The Art of Grooming Show Cattle
Cattle grooming ” is it an art or science? Well, it is probably a little of both, but it is more art than you would think. Just about anybody can wash cattle, blow them dry, and take a pair of clippers to them. But, does the result show off the best attributes of the animal or hide its flaws? Probably not, and this is where the art of grooming show cattle comes in.
Walk through the yards or the bottom floor of the Hall of Education at the National Western Stock Show and you will be bombarded by the whine of blowers and the hum of clippers. There is grooming going on everywhere. It is a constant process and the goal is to make a bull or cow that looks like any other you would see on the other side of the fence into a fluffy rock star.
Some ranchers groom their own stock and some hire the professional groomers that are always on hand at big stock shows like the NWSS. However the grooming is done, it is very labor intensive. Chuck Downey of Douthit Herefords in St. Francis, Kansas, says, “We usually do the rough cut back at the ranch and let the groomers finish up when we get here. It costs about $100 per animal for the whole job.”
Amie Sertzbach of Lewisville, Ohio, is a professional groomer and she and her husband have been raising prize Angus cattle for 19 years. Last year they had the Reserve Champion Angus Female at the National Western Stock Show. Amie was kind enough to share some of the techniques of professional cattle grooming.
The overall objective when grooming cattle, according to Stertzbach is, “You want to give the animal the best overall conformation that you possibly can. You want to hide any flaws that they might have and you want to emphasize all of the good points that the animal has. For instance, if they are extremely elongated up through the neck, or they are big hipped, stout legged, or have lots of bone, you want to groom so that you show that off. Whatever good qualities that animal has, you want to display it to the best of its ability.”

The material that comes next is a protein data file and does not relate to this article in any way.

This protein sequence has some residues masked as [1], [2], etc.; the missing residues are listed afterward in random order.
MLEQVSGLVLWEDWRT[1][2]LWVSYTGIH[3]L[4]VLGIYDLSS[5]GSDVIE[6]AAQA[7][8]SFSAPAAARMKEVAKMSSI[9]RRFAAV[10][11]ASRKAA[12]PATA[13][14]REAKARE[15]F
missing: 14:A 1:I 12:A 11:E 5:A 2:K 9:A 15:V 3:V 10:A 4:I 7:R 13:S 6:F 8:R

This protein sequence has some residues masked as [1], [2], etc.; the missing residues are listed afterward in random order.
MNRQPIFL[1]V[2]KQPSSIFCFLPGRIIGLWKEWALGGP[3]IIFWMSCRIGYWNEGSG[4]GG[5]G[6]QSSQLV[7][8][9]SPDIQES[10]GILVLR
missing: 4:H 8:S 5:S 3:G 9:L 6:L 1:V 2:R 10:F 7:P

As most show animals are sold to ranchers who use them for breeding, characteristics that imply that the animals would do that are emphasized. As Amie puts it, “You want the females to look feminine, soft, and ‘lady’ looking after grooming. You want the bulls to be heavier boned and masculine.”
After the rough cut, the animal’s hair is washed, conditioned, and blown dry, prior to the final grooming. “What we do is try our best to get the hair coat as shiny, as soft, and as long as possible. The more hair you have, the more flaws you can hide.” Amie said.
The variety of tools and products used for grooming is amazing. Out in the yards, there is a trailer that sells anything you could possibly need to groom an animal. They have seven different types of combs, an ergonomically shaped squeegee to remove excess water after washing, a powered ‘Roto Fluffer’ to remove guard hairs, high velocity blowers for drying, chutes especially designed to hold the cattle during grooming, huge turbo fans to keep a constant flow of air moving through the animals hair and more clipper and blade combinations than you can count. There is even a special neoprene neck wrap that is used in combination with a ‘sweating lotion’ to make the neck skin tighter on females and give them a more ‘feminine’ look.
There is a dazzling array of chemical products such as shampoos, conditioners, adhesives including a special one just for the tail, mousse, oil, dyes, paints in six different shades, hair builder, hair polish, sun screen, and removal products to get all this stuff off the hair.
Stertzbach is quick to point out that, while all of these products are available, it is rare that all of them are used. Most work that is done uses only shampoo, conditioner, oil, adhesive, and clippers.
On the use of adhesives Amie says, “Sometimes hair may not lay just right. You want it smooth in all areas. It’s almost like hair spray for women. It gets all the hair in the right spot and covers any holes. It’s a lot like doing your own hair.”
In the yards and stalls you will notice that there are large fans blowing on the animals all the time and owners using a blower on animals that are not wet. Amie shed some light on that, “The more air that is moved through an animal’s hair, the cleaner the hide and the more the hair will grow. We also use hair conditioner and put a lot of oil in their hair to make it shine and look its best.
This may seem like a lot of work, but when you consider that in 2009, the Grand Champion Steer at the Junior Livestock Auction sold for $50,000 and $75,000 was the sale price for the 2009 high selling Angus Bull lot, it is definitely worth the effort for these animals to look their very best.
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From June through September, John Etchart spends most of the day driving a tractor through hayfields below the mountains near Meeker in northwestern Colorado.